Is It So Tough to Use the Right Words If You’re a Professional Writer?

Okay, I’m not a professional writer. I’m not a researcher either, although I do have a liberal arts degree and internet access, so I wonder what the hell those professional writers are thinking when they type words and pick up a paycheck for that. Sure, I know the Daily Beast is garbage and I shouldn’t even be reading it, let alone complaining about it. Still, M. L. Nestel is getting a paycheck for employing words without knowing their meanings.

It was a story about a twenty-one year old man who is currently missing. His parents report that he experienced an extreme change in his personality, which they ascribe to supplements he was taking. I won’t go into other parts of the story, but I just wanted to deal with Nestel’s apparent misunderstanding of the word “homeopathic.” One of the supplements the young man was taking is described by Nestel as “a kind of homeopathic Viagra.”

I have to say, I never thought I’d find myself searching the internet for “Penis Enlargement Pill – BIG JIM & THE TWINS- MALE ENHANCEMENT.” Forgive me if I don’t provide a link. You can sully your own internet search history. However, you will be glad to know that it does not have a five star rating on Amazon, and it is reassuring regarding humanity that it is not highly ranked in the Health & Personal Care category. Toilet paper is the top seller. Much of humanity, it seems, is practical.

If I ever go missing, the police, or my mother, will have tons of fun with my browsing history because I’m the curious sort. I look at all sorts of things I would never admit to. Hell, I’m telling you about how I looked up Big Jim and the Twins, so let your imagination go regarding what I’m not telling you about. But I have an excuse. You see, I wanted to know if it was homeopathic. Big Jim and the Twins Male Enhancement Formula has a description that is surprisingly, ahem, small.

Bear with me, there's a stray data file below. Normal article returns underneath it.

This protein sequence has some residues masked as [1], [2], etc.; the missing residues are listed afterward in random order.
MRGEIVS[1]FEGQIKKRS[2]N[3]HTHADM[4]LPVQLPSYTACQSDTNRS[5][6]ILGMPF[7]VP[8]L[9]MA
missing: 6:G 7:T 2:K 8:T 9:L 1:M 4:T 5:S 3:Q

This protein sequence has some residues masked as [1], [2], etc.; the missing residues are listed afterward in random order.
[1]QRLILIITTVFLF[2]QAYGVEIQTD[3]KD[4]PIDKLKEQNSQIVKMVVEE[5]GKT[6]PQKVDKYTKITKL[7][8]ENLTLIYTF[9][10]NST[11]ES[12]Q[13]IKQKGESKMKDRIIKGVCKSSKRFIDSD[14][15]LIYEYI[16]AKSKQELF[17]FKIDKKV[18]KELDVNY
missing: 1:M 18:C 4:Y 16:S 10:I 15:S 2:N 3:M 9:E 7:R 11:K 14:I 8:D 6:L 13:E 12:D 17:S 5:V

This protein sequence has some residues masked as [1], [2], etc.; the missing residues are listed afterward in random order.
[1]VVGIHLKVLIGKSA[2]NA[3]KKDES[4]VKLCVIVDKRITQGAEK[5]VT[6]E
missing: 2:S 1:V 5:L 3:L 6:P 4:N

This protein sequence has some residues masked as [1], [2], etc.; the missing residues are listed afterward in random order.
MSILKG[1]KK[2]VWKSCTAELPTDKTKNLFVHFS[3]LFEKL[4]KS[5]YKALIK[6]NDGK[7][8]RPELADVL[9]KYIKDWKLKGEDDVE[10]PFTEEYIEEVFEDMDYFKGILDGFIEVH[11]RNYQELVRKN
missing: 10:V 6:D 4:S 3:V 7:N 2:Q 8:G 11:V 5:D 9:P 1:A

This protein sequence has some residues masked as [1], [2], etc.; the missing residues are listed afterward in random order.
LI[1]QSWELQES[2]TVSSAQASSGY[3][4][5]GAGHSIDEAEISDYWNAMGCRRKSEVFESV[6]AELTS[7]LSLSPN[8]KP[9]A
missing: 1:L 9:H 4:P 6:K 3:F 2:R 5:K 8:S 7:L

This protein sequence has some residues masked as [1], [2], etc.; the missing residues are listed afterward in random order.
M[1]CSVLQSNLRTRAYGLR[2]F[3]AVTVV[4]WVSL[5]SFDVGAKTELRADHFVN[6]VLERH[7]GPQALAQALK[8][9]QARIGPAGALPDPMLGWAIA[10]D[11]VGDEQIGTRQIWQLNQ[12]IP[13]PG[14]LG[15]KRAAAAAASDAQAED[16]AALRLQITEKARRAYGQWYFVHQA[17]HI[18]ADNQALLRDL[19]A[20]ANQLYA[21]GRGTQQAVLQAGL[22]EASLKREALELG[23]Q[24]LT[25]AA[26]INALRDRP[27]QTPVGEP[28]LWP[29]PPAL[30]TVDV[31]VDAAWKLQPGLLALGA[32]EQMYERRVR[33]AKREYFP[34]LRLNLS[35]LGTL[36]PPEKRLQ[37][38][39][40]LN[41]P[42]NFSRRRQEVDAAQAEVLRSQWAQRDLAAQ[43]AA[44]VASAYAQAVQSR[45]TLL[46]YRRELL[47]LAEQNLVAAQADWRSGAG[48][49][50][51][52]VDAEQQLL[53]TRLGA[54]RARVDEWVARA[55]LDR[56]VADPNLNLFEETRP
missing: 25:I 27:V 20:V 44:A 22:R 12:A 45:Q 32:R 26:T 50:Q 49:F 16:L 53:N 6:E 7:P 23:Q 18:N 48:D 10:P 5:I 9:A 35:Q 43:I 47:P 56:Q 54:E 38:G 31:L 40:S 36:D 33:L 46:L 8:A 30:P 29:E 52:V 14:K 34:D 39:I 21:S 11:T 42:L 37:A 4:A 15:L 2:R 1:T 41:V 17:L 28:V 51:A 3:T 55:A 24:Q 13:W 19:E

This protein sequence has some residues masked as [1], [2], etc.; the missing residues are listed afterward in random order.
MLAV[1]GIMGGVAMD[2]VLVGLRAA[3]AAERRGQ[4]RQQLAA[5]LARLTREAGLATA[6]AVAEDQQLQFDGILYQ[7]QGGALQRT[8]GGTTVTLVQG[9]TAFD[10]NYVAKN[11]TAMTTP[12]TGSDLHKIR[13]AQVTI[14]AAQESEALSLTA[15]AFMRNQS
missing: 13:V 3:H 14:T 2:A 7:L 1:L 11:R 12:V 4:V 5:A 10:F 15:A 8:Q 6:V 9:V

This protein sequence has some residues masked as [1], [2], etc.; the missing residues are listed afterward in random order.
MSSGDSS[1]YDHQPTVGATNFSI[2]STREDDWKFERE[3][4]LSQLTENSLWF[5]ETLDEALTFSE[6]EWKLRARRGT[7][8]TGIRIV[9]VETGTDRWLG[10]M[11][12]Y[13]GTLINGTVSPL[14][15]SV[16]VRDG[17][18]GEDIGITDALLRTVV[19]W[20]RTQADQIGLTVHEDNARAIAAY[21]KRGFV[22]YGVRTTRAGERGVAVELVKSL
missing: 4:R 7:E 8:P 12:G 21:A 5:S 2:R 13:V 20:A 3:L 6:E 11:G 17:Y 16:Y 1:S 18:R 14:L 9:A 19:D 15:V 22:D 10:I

Big Jim & The Twins is a potent male enhancement formula fortified with powerful ingredients designed to promote sexual health including Tongkat Ali, Maca, L-Arginine, Ginseng Blend, Proprietary Blend: Saraparilla, Pumpkin Seed Powder, Muira Puama Powder, Oat Straw, Nettle, Cayenne Pepper, Astragalus, Catuaba Bark Powder, Licorice, Tribulus Terrestris, Orchis, Oyster Extract, and Boron.

One thing this does not say is that it is homeopathic.

Homeopathy is a pseudoscience created by Samuel Hahnemann in the late eighteenth century. Happily for us, medicine has advanced somewhat in the past couple of centuries. Unfortunately, the news appears to have not yet reached the suburbs. Hahnemann believed that illnesses could be cured by substances that caused the same symptoms as the illness. So an illness that had fever as a symptom could be cured by a substance that causes a fever when ingested. However, the substance must be taken only in the smallest amount. Therefore homeopathic remedies are extreme dilutions in water of the substances indicated on the label, usually containing not a single molecule of the named remedy. (Do you know who liked homeopathy? Nazis!) Needless to say, homeopathy “is not effective for any condition.”

Several of the herbs listed as part of the supplement are used in folk medicine and those uses include male sexual performance. I did a quick run through of the list on the internet and, while I can’t claim my research was thorough, so I may have missed something, there doesn’t seem to be much evidence that most of them work for male sexual performance. Worse yet, there have been concerns recently that supplements to do not contain the herbs on the label.

Tongkat Ali (Eurycoma longifolia) has been shown to have an effect on testosterone levels in lab animals. Unfortunately, many products that claim to contain Tongkat Ali are fraudulent. The government of Malaysia, where the herb is native, has banned many fake products.

It is also important to remember if an herbal product is potent enough to have the intended effect, it can have side effects as well. Speaking for myself, I would not take an herbal supplement without consulting a physician.

But whatever it is and whatever it does, it is not homeopathy.

An amusing detail: On the Amazon website, the bottle of Big Jim and the Twins in the picture is empty. Symbolic?

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